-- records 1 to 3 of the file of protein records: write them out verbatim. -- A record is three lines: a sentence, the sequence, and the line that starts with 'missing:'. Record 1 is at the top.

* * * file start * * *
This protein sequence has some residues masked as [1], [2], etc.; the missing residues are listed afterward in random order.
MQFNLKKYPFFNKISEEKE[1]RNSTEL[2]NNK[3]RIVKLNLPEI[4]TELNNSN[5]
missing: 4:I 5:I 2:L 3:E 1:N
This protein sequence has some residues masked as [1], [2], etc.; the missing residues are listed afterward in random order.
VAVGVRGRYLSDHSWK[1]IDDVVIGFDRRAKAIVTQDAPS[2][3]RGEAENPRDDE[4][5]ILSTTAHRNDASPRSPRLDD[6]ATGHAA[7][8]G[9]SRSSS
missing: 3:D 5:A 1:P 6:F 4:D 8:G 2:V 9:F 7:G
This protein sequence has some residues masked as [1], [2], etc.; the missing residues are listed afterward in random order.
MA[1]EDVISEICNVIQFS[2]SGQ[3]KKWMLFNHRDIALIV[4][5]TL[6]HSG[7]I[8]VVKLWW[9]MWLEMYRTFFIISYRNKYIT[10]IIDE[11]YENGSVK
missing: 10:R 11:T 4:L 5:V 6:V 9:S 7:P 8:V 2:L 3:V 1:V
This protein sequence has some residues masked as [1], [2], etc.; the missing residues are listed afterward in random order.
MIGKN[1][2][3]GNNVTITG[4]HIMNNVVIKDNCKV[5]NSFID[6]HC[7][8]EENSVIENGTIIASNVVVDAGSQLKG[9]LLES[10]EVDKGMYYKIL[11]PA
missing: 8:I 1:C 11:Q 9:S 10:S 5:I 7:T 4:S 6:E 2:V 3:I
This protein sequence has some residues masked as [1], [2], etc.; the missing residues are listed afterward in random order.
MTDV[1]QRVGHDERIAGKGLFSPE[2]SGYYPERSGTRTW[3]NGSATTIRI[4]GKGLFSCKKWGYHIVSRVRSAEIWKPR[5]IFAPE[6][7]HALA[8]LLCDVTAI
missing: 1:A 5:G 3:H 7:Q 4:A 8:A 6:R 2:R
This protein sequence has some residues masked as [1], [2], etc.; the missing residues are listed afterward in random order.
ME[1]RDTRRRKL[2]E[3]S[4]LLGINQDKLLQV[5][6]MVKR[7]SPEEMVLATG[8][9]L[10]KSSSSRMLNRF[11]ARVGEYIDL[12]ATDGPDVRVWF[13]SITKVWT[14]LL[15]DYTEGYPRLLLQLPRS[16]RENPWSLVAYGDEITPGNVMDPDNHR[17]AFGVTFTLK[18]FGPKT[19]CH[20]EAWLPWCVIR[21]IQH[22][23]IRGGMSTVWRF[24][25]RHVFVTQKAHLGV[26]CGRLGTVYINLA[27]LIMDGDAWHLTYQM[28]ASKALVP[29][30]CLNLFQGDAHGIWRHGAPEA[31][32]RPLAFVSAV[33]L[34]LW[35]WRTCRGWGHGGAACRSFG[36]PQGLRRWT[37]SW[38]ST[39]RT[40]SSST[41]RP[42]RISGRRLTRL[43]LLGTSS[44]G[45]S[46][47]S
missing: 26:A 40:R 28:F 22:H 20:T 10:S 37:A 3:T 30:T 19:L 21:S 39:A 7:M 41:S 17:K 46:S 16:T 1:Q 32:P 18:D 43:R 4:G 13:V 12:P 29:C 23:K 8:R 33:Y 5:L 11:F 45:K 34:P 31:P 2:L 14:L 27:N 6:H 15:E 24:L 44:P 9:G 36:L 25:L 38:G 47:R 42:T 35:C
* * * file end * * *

This protein sequence has some residues masked as [1], [2], etc.; the missing residues are listed afterward in random order.
MQFNLKKYPFFNKISEEKE[1]RNSTEL[2]NNK[3]RIVKLNLPEI[4]TELNNSN[5]
missing: 4:I 5:I 2:L 3:E 1:N
This protein sequence has some residues masked as [1], [2], etc.; the missing residues are listed afterward in random order.
VAVGVRGRYLSDHSWK[1]IDDVVIGFDRRAKAIVTQDAPS[2][3]RGEAENPRDDE[4][5]ILSTTAHRNDASPRSPRLDD[6]ATGHAA[7][8]G[9]SRSSS
missing: 3:D 5:A 1:P 6:F 4:D 8:G 2:V 9:F 7:G
This protein sequence has some residues masked as [1], [2], etc.; the missing residues are listed afterward in random order.
MA[1]EDVISEICNVIQFS[2]SGQ[3]KKWMLFNHRDIALIV[4][5]TL[6]HSG[7]I[8]VVKLWW[9]MWLEMYRTFFIISYRNKYIT[10]IIDE[11]YENGSVK
missing: 10:R 11:T 4:L 5:V 6:V 9:S 7:P 8:V 2:L 3:V 1:V